Beginning of the Advent calendar, then the Easter bunnies, and now “Kinder Chocolade”. Residues of mineral oil have been detected in white and brown chocolate bars.
Stuttgart – Everyone knows them, almost everyone loves them, and almost everyone has had a snack from them. “Children’s chocolate.” “Chocolate with a typical milk filling,” according to self-promotion, was the first sweet bar with individually wrapped bars when the product was launched in 1967. “Children’s chocolate has shaped the childhood of generations and it is impossible to imagine the best time – childhood – without it.”
The advertising slogan on the homepage of “Kinder Schokolade” is very beautiful – it’s almost hard to believe. Ironically, chocolate with an “extra part of milk” (the Italian group Ferrero who buried the famous logo in 2012) contains sugar (each 100g bar contains 52.5g of sugar, the milk content is barely measurable, so it’s very low .is) and mineral oil. You heard it right: mineral oil.
According to the online “Spiegel”, the Berlin consumer organization Foodwatch discovered oil residues in chocolate products from various manufacturers. According to Foodwatch, “significant impurities with aromatic and saturated mineral oil hydrocarbons” were found in Ferrero’s Kinder Schokolade and Kinder Riegel and Sun Rice chocolate rice cakes, which are produced for Aldi. The concentration is said to be much higher than that of chocolate from the Advent calendars and Easter bunnies, which were tested in March.
Lubricants for just about everything
Mineral oil is the lubricant driving the global economy. No car would drive, no plane would take off, and no ship would take off without the natural mixture of countless different hydrocarbons. In addition to the saturated hydrocarbon MOSH (for “mineral oil saturated hydrocarbon”), it also contains the aromatic hydrocarbon MOAH (for “aromatic hydrocarbon of mineral oil”). MOAH is suspected to be a carcinogen.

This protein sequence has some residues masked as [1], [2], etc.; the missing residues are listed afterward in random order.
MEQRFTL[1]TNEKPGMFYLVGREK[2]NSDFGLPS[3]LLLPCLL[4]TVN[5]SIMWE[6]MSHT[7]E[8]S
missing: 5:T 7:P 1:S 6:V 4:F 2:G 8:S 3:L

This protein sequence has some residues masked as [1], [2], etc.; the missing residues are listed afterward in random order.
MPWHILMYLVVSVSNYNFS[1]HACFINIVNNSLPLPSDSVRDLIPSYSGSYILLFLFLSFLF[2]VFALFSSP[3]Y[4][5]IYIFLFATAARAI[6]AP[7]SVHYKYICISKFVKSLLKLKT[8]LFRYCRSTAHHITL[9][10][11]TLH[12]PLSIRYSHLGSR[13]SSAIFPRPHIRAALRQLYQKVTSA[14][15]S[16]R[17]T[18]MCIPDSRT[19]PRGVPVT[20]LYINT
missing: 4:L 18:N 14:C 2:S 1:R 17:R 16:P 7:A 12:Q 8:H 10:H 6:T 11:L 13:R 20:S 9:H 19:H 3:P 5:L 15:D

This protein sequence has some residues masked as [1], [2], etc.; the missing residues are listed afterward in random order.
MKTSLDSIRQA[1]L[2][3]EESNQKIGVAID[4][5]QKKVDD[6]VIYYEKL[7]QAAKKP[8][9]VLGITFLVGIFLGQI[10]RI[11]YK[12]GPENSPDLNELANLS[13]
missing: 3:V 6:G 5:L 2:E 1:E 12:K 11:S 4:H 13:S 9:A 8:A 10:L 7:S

Mineral oils in cosmetics and food
In May 2015, the Federal Institute for Risk Assessment (BfR) examined whether MOAH, which is also used in cosmetics (skin creams, lotions, body and face cleansers, sunscreens, self-tanners, deodorants, antiperspirants, and lip care products, -up, nail care products, hair gel, etc.) treatment is a health hazard. The result: “According to current scientific knowledge, the consumer is unlikely to be exposed to health risks.”
Mineral oils used in pharmaceuticals and cosmetics must be extremely pure, compliant, colorless, odorless, and tasteless. Since they are said to be harmless and harmless, so-called white oils are also used in the food industry – such as chocolate.
Foodwatch discovered traces of mineral oil in Easter bunnies, and Stiftung Warentest in chocolate from Advent calendars. Residues of carcinogenic aromatic mineral oil (MOAH) were found in tests at low concentrations in eight out of 20 rabbits from different manufacturers.
How does mineral oil get into chocolate?
From machine to chocolate
Mineral oils are used in the food industry as a lubricant for machinery, but also in packaging. The European Food Safety Authority classifies the Ministry of Health as “possibly carcinogenic and mutagenic”. The Federal Institute for Risk Assessment (BfR) explains: “The presence of mineral oil components, especially MOAH, in food is generally undesirable.”
According to Foodwatch, the source of contamination in chocolate is transporting cocoa in contaminated jute bags and contacting oiling machines. Waste paper carton printing inks can also be a source of contamination. Materials from recycled paper, printed with inks containing mineral oil, penetrate into chocolate during storage.
No legal limits
To date, there are no legal limit values for mineral oil residues in food. Manufacturers and retailers have been working for years to ban food production, according to Spiegel. Aldi Süd has asked its suppliers to identify all sources of pollution and to use only production methods that are free of mineral oils.